Scandinavia 2017

After touring Berlin, it was off to visit Scandinavia! Over two weeks, we’d visit Sweden, Denmark, and Norway as part of a Rick Steves’ Scandinavia Tour. Was this tour in May 2017? Yes. Am I writing this in September 2018? Yes.

Not all of this trip was new territory: I previously explored Stockholm and Copenhagen in 2011. The rest of the journey, including all of Norway, is going to be my first time.

The itinerary started in Stockholm, and spent a night in Kalmar before heading off to Denmark. Urban and progressive Copenhagen was contrasted with the idyllic island of Ærø. Tracing our steps back to Copenhagen, we took an overnight ferry to Oslo. Spending a few days in the bustling capital of Norway,

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The itinerary

May 14th, 2017: Arrival in Stockholm

Germany has the reputation of being an orderly and well-managed country. This perception should be examined in light of the Brandenburg Airport project. During the Cold War, Schönefeld Airport served East Berlin, and Tegel fulfilled the same role for the Western part of the city. After reunification, 15 years of planning culminated in ground being broken in 2006 for the new Brandenburg Airport that would replace both aging facilities. With a targeted opening year of 2011, we certainly flew out of Brandenburg. Being 2017 and all. Right?

Well, not exactly. 2011 turned into 2012, and then 2013. And now somewhere in the range of 2020 or 2021. A combination of corruption, poor planning, management, and many other un-germanly traits has doomed this airport into perpetual delay.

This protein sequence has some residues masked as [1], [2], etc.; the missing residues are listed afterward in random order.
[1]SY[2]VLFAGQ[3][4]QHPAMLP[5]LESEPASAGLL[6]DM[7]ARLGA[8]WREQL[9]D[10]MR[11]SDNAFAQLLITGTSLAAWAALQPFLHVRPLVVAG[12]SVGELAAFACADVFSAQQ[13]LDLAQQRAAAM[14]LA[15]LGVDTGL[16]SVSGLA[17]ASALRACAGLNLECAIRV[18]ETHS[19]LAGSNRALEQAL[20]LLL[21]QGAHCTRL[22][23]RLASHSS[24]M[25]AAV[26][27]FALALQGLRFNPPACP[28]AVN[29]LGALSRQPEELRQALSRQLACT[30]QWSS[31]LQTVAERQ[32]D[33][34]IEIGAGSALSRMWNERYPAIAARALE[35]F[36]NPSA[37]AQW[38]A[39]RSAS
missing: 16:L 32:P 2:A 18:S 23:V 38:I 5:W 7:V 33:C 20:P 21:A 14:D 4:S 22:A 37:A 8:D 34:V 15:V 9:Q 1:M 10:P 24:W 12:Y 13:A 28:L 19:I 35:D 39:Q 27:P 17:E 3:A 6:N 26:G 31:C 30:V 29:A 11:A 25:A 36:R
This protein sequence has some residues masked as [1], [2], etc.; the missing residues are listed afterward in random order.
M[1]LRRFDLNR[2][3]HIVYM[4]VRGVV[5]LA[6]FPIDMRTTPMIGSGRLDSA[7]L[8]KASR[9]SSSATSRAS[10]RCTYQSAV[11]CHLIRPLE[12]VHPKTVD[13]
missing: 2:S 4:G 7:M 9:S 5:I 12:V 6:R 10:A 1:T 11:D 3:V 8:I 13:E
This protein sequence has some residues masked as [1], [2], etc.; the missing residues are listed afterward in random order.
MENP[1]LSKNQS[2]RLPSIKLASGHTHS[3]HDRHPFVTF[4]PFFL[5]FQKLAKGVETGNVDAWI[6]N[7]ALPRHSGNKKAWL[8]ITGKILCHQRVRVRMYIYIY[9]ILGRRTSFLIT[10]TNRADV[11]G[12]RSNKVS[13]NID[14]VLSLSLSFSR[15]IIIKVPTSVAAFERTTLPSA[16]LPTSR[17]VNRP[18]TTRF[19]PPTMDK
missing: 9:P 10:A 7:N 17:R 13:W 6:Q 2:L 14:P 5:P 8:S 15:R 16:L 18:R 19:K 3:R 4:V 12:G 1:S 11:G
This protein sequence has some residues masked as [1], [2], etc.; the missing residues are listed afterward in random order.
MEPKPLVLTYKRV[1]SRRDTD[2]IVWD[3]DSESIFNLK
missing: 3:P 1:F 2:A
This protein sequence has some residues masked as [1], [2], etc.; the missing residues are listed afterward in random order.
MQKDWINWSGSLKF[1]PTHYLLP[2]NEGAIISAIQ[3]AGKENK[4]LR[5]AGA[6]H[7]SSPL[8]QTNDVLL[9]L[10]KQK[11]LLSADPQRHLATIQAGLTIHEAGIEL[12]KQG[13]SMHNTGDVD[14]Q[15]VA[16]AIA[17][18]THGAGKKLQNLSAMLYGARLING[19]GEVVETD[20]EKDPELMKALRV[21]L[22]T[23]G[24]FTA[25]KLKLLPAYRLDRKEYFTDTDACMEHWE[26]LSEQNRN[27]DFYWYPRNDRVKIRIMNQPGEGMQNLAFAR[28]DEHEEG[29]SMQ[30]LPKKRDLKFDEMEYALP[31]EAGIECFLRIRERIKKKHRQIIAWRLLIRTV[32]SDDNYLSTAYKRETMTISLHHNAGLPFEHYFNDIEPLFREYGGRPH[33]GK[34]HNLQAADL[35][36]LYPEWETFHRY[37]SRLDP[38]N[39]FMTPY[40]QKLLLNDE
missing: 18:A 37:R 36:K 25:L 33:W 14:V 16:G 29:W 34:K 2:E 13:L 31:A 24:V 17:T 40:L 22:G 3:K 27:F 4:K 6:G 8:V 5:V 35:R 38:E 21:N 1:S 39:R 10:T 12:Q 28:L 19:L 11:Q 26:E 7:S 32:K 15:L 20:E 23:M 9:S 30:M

All this to say, the flight to Stockholm left from a terminal in Tegel airport that was a glorified warehouse with some seats bolted onto the concrete floors.

One fast train later, and we were in downtown Stockholm.

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Everything is overcast in Sweden

There were a few hours to use up until the tour introduction meeting at 1700, and an impromptu visit of the stations of the Stockholm Metro was in order. While I’m always in the mood for exploring a new transit system, the Stockholm Metro is particularly special because it’s essentially a large transit art project.

Each station had a different theme. Some had detailed “graffiti” on the walls.

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Others embraced their subterranean nature by using the rough-hewn walls as a canvas for colorful patterns and colors.23728055958_9ca70b2e72_k

This stationeries featured matching walls and floors while retaining a plain rock ceiling.37580555461_b56936094b_k

Harsh lighting beckoned travelers to the escalators that climbed into the rock. Continue reading